Mary Elizabeth Kay Walker

In 1900 Richard Michlethwaite Galloway (Dick) immigrated to the United States. He worked and saved and sent money for his parents and siblings to immigrate as well. The following is the letter (two pages long) his mother Mary Elizabeth Kay Walker Mary 'Elizabeth' Kay Walker-2wrote to him from “so far away” (the #52ancestors prompt) in England just before embarking with the family to America. I have tried to transcribe the letter true to the way it was originally written.

May 19(?), 1903

To Our Dear Son Dick,

The long long looked for is come at last. we have received your welcome letter & the two 50 Dollar notes in it all safe. we filled up a form the same day that we received your letter & sent it of to liverpool so as to securethe first boat that sailed. that would have been on May the 21st but we did not succeed so we have to wait till June the 4 so I guess we shall be with you about the 17th or 18th. we are pleased that you are well. your Dear Mother crys for joy at the thought of the meeting you again, & Lizzie is also very heavy on her mind for we should so much like to bring her. I tell you Dick she is a fine girl you will be proud of her when you see her. she was at home to night& we had a long talk to her on the gospel & about coming out with us but we could not get a favourable reply, all we could get was I don’t want to go, we told her that the ticket was ordered, but that did not alter her mind, so we don’t know which way it will turn out yet & as soon as Lizzie had gone in came Alice & Louie so we told them all about it & told her to hold her self in readyness to go, if Lizzie would not come with us, & she was quite willing to come with us if the way opens for her. I have Borowed the remainder of the money that was short at Liverpool for our fares. I think that Cousin Annie from Bradford is coming out at the same time, she is engaged to a Elder that as returned home. I could have got Half the fair for Alice if she, or her folks could have raised the other Half, but she will come as soon as we send the money for her, keep up correspondance with her, she looks forward for a letter. I do not think you need to send us any more letters after you receive this one, & if you feel like writing we will do so. have you visited Elder Evens folks yet. they have given us a hearty inventation to go & see them if there is any thing that they can do in helping us they will do so, you might just give them a look in, & there is elder Ganks folks. The man who

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as proffered to let us have the use of his land for a few years for nothing so that we can just full our seves round. that is if we want to be farmers or raise stock of any kind. the land is located west of the city about 12 miles in Huntus ward. There is 60 acre of it that belongs to him & there is 11 flowing wells & a 10 acre lake for to raise fish in. one of ou says he could make a good living with Poultry & fish out of it. Banks gave us a plot to build our house on. He as sent word home about us if you feel like going round that way you are quite willing to do so we can have it any time we like. if we feel like wating till he is home that will be in 1905, we can do, & he will do all he can to help us, & we can make a proper agreement how to go on so that there would be no misunderstanding & we should have papers to show on both sides but this can be all arranged if we agree to take it up to work. if you hear of any thing that I could do I am willing to go to & do it. so if you can get me work by speaking for me before I come it would be all right. I am ready to start right away. I shall let Brother Makes know I am setting sail & that I have Borrowed some money & that I am relying on his promice well I don’t know any thing more at prese. We derst not let Grandma know we have to work on the quite all the time we did not let her read your last letter they are all well John is at work ag on the Fish Dock. we have not even told Harold & May & we shall have to keep them at school till the very last. Well Dick the Lord Bless you & all tha that as assisted you we just say byby till we meet face to face for then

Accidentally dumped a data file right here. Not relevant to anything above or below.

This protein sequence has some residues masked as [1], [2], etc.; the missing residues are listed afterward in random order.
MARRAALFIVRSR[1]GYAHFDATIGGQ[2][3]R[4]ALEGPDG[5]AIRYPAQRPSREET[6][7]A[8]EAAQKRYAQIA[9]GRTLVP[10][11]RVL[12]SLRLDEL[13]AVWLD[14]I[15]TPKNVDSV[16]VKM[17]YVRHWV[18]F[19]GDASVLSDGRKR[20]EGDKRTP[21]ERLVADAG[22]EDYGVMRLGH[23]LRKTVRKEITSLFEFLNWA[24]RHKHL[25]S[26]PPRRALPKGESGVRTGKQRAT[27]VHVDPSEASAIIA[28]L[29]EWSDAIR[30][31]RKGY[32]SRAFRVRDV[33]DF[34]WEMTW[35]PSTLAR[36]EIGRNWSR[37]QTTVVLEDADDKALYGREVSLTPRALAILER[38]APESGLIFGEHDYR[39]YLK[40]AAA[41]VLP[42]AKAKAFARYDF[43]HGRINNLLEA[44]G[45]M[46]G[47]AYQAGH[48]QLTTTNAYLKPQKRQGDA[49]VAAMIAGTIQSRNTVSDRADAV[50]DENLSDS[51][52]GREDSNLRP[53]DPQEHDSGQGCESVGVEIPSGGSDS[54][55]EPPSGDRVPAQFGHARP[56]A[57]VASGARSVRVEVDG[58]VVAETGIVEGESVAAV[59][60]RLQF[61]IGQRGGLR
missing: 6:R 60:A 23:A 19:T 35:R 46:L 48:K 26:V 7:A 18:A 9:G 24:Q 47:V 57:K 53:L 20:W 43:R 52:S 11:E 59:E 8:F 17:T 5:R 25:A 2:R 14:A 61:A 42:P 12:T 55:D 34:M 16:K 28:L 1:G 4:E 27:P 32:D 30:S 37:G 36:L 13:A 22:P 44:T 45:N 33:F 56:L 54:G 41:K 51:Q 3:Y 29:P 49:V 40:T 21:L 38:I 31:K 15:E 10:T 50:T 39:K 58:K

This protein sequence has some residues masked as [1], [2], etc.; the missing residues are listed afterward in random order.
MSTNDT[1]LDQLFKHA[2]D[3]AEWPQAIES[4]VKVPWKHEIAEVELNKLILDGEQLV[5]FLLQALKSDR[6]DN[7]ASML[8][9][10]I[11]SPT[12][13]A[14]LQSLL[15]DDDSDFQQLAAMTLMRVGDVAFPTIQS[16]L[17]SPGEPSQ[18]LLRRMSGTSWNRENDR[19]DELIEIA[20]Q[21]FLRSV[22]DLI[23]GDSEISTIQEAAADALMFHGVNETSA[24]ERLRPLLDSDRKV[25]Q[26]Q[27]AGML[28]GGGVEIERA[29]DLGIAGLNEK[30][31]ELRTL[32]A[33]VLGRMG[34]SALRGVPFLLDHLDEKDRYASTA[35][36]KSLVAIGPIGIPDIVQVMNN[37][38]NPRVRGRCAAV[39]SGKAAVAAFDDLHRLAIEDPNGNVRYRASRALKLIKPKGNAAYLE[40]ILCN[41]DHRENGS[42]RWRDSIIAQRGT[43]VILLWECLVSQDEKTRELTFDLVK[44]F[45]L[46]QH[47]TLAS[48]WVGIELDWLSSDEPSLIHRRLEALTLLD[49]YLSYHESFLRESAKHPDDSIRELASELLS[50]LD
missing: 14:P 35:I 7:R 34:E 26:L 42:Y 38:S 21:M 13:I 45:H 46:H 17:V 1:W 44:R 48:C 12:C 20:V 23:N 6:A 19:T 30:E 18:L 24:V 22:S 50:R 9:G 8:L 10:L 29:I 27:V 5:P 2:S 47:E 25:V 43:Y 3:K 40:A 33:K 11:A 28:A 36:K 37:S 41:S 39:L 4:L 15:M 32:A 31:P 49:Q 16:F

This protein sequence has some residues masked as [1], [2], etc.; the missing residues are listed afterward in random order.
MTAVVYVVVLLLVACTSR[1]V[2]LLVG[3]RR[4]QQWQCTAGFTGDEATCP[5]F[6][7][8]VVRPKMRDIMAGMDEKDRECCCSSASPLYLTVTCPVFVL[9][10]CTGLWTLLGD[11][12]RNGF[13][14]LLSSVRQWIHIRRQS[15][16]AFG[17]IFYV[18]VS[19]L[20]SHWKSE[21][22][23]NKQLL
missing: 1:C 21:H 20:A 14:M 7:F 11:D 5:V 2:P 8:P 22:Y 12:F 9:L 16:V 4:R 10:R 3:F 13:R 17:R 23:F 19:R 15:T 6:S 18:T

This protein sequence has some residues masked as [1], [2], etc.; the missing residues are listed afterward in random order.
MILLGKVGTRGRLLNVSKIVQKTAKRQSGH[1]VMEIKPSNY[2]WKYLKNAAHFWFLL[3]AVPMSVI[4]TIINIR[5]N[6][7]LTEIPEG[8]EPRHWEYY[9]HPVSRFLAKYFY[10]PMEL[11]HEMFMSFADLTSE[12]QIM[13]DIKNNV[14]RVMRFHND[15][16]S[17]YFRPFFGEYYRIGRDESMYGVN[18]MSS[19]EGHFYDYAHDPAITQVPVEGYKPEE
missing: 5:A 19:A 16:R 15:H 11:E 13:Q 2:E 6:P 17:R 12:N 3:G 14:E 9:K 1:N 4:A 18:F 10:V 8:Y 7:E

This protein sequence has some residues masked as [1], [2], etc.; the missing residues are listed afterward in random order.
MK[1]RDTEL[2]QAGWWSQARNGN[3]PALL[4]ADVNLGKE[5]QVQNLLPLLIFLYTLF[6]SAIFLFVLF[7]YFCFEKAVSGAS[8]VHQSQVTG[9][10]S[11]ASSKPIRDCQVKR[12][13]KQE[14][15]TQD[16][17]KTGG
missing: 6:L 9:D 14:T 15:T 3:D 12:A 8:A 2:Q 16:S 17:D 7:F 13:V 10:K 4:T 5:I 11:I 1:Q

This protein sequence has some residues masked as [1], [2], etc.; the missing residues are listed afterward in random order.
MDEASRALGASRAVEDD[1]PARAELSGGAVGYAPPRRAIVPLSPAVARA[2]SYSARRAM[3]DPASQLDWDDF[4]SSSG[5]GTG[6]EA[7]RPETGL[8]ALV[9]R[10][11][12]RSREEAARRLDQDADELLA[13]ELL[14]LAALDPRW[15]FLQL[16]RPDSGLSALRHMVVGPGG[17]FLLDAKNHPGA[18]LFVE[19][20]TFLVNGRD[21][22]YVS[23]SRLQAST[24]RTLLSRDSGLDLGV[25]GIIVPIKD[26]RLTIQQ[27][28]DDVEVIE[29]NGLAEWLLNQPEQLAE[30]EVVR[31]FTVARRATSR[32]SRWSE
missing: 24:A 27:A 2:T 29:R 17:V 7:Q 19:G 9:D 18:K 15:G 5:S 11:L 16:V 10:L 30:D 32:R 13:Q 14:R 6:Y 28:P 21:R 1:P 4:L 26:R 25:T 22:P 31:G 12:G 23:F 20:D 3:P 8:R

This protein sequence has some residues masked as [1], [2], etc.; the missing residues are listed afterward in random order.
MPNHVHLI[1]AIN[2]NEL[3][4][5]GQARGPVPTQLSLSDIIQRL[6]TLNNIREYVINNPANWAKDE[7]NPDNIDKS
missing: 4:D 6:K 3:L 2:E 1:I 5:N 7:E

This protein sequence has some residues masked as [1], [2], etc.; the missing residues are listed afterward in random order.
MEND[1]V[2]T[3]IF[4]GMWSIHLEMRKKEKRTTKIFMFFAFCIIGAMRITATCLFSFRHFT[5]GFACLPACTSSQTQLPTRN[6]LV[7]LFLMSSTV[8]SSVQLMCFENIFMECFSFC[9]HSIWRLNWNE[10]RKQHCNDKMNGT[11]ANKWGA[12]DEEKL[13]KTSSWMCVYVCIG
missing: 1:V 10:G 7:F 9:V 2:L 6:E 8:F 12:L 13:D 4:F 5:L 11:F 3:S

Looke for Kiss from your Loving Father & Mother

This letter, is, of course, only a portion of the correspondence between Mary and her son, Dick. It leaves me with many questions concerning the people mentioned in the letter. So I will have to add the names in this letter to my ever-growing list of people I would like to research. Of course , the time I will get to doing that reasearch also seems so far away.

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